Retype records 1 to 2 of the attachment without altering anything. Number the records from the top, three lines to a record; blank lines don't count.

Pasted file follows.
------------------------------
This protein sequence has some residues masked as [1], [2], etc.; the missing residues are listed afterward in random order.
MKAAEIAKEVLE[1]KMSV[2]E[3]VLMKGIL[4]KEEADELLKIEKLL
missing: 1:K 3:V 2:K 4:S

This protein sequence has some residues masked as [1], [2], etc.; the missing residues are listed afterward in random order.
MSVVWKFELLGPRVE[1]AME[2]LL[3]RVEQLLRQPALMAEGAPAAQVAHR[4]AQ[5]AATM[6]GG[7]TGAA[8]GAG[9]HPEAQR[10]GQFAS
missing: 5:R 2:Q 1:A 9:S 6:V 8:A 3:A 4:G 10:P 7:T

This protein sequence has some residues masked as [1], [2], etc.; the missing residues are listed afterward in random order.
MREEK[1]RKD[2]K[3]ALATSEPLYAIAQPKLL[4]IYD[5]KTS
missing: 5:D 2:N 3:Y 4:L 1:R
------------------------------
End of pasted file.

This protein sequence has some residues masked as [1], [2], etc.; the missing residues are listed afterward in random order.
MKAAEIAKEVLE[1]KMSV[2]E[3]VLMKGIL[4]KEEADELLKIEKLL
missing: 1:K 3:V 2:K 4:S

This protein sequence has some residues masked as [1], [2], etc.; the missing residues are listed afterward in random order.
MSVVWKFELLGPRVE[1]AME[2]LL[3]RVEQLLRQPALMAEGAPAAQVAHR[4]AQ[5]AATM[6]GG[7]TGAA[8]GAG[9]HPEAQR[10]GQFAS
missing: 5:R 2:Q 1:A 9:S 6:V 8:A 3:A 4:G 10:P 7:T